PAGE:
Diagnosis of MCI
We have assessed the cognitive impairment in 3,136 subjects (1,275 males and 1,861 females). A cross-sectional cohort study was employed. For the evaluation of MCI, the diagnostic criteria proposed by Petersen er al. were applied (Table 1): (1)memory complaint; (2) Activities of Daily Living scale score <26 (20 items); (3) normal general cognitive function; A: MMSE score between 20 and 27 [cutoff points for illiterate (≤ 20), primary school (≤ 23) and secondary school and above (≤ 27)]; B: MoCA score <26; (4) subjects having a score 1.5 SD below the cut off were diagnosed as having MCI if they also had a score of 0–0.5 on the Clinical Dementia Rating scale; (5) no dementia; clinical diagnosis of dementia was based on the DSM-IV. Although MCI was categorized according to the subtypes defined by Petersen, for the purposes of analyses, participants with all subtypes of MCI were grouped together. The cognitive and functional status of all patients was assessed by using Activity of Daily Living scale (ADL), Mini-Mental State Examination (MMSE) and Montreal Cognitive Assessment (MoCA), and recruited participants were divided into normal control and the MCI group.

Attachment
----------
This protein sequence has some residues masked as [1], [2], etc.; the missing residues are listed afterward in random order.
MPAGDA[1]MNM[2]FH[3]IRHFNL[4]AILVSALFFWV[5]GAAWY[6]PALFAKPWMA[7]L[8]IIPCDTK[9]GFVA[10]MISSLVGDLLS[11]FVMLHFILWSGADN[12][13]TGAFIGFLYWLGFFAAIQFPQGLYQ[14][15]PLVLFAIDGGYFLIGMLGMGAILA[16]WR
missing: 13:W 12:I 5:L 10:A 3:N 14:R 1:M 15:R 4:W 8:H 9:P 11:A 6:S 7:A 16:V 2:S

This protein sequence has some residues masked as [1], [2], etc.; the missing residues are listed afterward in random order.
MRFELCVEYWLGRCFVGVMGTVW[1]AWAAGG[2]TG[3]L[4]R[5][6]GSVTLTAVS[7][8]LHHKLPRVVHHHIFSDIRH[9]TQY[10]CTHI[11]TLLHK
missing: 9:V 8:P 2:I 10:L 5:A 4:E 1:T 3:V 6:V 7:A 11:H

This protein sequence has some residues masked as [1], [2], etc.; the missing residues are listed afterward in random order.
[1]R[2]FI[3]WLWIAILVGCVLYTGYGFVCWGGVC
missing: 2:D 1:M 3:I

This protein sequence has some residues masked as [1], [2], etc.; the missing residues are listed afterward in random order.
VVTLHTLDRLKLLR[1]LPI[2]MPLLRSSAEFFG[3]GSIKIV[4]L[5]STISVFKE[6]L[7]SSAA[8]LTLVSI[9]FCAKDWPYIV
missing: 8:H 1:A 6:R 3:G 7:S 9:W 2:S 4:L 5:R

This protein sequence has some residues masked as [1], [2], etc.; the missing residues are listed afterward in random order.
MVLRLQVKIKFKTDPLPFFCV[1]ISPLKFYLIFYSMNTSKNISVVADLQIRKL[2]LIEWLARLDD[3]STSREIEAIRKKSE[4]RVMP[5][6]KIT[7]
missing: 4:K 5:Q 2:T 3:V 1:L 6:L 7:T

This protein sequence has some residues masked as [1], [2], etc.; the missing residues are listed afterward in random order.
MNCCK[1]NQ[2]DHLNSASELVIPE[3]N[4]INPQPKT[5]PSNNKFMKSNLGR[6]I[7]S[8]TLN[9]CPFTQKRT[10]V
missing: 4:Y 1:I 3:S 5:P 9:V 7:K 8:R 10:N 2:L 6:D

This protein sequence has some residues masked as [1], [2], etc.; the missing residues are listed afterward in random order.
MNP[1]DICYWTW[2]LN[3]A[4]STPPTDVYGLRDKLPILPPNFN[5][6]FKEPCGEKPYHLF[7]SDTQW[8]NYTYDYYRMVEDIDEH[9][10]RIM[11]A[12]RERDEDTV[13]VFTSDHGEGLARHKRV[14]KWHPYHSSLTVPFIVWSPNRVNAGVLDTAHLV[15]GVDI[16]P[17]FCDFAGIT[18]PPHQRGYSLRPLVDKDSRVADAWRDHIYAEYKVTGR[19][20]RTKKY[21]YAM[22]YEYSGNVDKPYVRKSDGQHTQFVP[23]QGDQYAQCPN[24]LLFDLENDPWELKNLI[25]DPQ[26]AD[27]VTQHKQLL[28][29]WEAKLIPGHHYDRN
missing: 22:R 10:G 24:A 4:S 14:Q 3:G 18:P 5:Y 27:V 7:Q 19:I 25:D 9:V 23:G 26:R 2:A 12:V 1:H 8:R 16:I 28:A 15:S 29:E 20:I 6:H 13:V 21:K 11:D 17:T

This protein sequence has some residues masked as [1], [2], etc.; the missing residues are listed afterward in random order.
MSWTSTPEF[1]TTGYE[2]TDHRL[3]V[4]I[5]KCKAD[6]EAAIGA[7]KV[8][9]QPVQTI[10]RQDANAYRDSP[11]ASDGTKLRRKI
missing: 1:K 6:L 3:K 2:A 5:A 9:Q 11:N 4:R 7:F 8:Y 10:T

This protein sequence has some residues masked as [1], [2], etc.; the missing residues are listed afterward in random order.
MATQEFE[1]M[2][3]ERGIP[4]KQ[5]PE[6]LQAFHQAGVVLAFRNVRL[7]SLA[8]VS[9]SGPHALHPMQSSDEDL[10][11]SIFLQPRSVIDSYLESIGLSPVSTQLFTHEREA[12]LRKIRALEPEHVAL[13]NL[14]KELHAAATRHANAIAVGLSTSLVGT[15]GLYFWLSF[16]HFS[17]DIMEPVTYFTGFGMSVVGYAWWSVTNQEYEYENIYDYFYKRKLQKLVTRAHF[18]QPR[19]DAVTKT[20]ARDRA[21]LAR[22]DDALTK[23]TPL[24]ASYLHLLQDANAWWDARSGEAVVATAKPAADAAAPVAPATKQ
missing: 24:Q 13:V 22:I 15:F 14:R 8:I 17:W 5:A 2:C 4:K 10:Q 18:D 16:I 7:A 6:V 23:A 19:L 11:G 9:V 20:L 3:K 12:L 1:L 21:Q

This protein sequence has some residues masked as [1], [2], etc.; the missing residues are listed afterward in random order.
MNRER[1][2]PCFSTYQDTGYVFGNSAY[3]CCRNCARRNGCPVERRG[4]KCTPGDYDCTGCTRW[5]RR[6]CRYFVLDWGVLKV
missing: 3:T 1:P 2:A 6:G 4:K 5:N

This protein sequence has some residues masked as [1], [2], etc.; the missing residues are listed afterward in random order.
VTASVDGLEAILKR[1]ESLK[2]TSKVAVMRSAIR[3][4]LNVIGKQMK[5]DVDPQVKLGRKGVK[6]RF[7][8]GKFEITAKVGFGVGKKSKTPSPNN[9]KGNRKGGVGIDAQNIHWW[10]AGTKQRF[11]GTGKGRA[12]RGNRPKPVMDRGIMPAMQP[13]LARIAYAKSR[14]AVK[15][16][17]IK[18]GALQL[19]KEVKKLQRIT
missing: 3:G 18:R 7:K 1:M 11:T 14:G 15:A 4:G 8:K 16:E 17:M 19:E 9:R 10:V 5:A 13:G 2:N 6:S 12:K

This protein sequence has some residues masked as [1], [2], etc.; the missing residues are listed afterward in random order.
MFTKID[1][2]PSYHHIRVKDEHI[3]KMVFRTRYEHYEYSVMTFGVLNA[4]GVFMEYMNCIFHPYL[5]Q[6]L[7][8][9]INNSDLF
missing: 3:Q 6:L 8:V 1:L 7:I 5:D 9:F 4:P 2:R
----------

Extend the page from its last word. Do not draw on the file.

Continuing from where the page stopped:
Neuropsychological Tests and Personal Information questionnaire
A questionnaire was constructed to collect personal information and demographic information, including age, gender, medical history, level of formal education, occupation, marital status, smoking status, and alcohol consumption. The survey was performed by professional psychiatrist via face-to-face interview in hospital or community service center. Medical history included coronary heart disease (CHD), hypertension, cerebral infraction, cerebral hemorrhage and diabetes. The diagnosis of CHD fulfilled defined as a history of silent myocardial ischemia, angina pectoris, myocardial infarction, or ischemic cardiomyopathy. Cerebrovascular disease was identified as of a history of cerebral infraction, cerebral hemorrhage.